Tuesday, December 8, 2009
Wednesday, December 9, 2009
Thursday, December 10, 2009
Friday, December 11, 2009
Saturday, December 12, 2009
Sunday, December 13, 2009

December 11, 2009

Today was our third day in the field. We had a good day again today and collected samples from 5 adult females and their pups. This is the last day that we are planning to catch adult animals, but will spend tomorrow collecting samples from additional pups. Our field team has become very efficient, with everyone learning new skills and knowledge. Considering this was the first time several of the Peruvian biologists on our team were involved with catching adult fur seals, we are all very happy with how proficient everyone has become. We adjusted our target this morning and were hoping to be able to examine 15 adult animals this year. Everyone was very dedicated to reaching this goal and we stayed on the beach until nearly sunset in order to achieve it. We are hoping to return next year to examine more adults and strengthen the data we have gained on the population health. The experience everyone gained this year will help us be more efficient in the field next year. The data we gain this year from all the tests we will run looking for diseases, toxins, etc. will also help us refine our methods next year to be sure we are gaining the best information possible.

We are very happy with the number of adults and pups we were able to examine this year. The pups we look at tomorrow should round out a fairly complete set of data for juvenile fur seals. About a month ago, we weren’t even sure if we would be able to examine any pups. Since early this summer, there has been a great deal of concern based on climate models that a strong El Niño Southern Oscillation (ENSO) event was developing. The ENSO phenomenon is a change in ocean currents that results in abnormally warm water along the Pacific coast of South America. At PSJ specifically, this change in water temperature disrupts the fish populations and decreases the number of anchovetas available as food for the wildlife. Ocean temperatures are normally a cold 50°F, but during an ENSO they can reach into the high 60s. The last severe ENSO event was in 1997/98 and was so decreased the fur seal population from around 25,000 animals to 5,000. The beach full of fur seals where we have been working this week was essentially empty except for carcasses and an entire breeding season was essentially skipped. It took years for the population to recover and for the beach to become full again.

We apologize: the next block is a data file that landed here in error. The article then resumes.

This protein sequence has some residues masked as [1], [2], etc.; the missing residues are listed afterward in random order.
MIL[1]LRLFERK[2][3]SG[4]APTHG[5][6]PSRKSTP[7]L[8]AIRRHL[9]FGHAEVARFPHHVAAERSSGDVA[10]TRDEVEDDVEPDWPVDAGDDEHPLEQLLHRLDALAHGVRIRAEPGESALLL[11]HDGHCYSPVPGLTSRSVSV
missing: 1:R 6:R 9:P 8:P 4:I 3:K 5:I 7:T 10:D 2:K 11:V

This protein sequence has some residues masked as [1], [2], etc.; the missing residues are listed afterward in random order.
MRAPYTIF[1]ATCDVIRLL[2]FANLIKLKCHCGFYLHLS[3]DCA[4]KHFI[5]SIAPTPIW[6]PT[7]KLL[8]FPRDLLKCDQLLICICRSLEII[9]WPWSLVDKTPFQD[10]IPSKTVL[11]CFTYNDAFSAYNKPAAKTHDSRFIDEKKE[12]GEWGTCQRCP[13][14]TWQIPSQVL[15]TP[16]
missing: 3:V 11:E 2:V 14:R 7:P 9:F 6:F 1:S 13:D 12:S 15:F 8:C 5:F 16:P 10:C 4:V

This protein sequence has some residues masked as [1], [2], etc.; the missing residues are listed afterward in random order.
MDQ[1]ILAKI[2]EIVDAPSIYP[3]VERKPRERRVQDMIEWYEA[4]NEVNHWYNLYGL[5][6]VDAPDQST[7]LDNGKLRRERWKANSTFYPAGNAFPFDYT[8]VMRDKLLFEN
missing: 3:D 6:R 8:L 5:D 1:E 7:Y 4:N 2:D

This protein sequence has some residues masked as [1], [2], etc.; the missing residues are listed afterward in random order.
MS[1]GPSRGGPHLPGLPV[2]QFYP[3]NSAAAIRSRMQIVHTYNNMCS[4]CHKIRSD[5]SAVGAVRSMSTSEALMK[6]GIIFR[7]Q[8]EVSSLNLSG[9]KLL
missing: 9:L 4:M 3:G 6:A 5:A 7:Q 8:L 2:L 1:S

These El Niño events are a normal part of nature and affect all the wildlife at PSJ, such as Humboldt penguins, pelicans, cormorants, sea lions, and other species. The populations do slowly recover over time and are adapted to withstand these events at a population level. However, we don’t know how well they can withstand the events when other threats are also present (such as illegal hunting, overfishing the ocean, disease, and environmental contamination). The data collected during this study on disease and toxin exposure prior to an ENSO, will help us evaluate such concerns following the next ENSO whenever it occurs. Looking at recent trends, severe El Niño events are also occurring more frequently and with greater severity, allowing less time for populations to recovery between events. Climate change may be to blame. Regardless of the cause, the mortality from ENSO events could have severe consequences for fur seal conservation efforts.

Fortunately it appears that the early predictions did not hold true this year. The populations are vibrant and at high numbers. Marco Cardena is the lead biologist on-site at PSJ year round. He and the other staff take census counts of the animals observed on the various beaches. I work with Marco on another project evaluating the health of the Humboldt penguins at PSJ. When I was at PSJ in June of this year working on penguins, we had several conversations about how the air temperatures and humidity seemed different this year. We were both very concerned that a bad El Niño was around the corner. We’re both very relieved that our suspicions were wrong.

More tomorrow….

Mike Adkesson, DVM, DACZM
Veterinarian – Chicago Zoological Society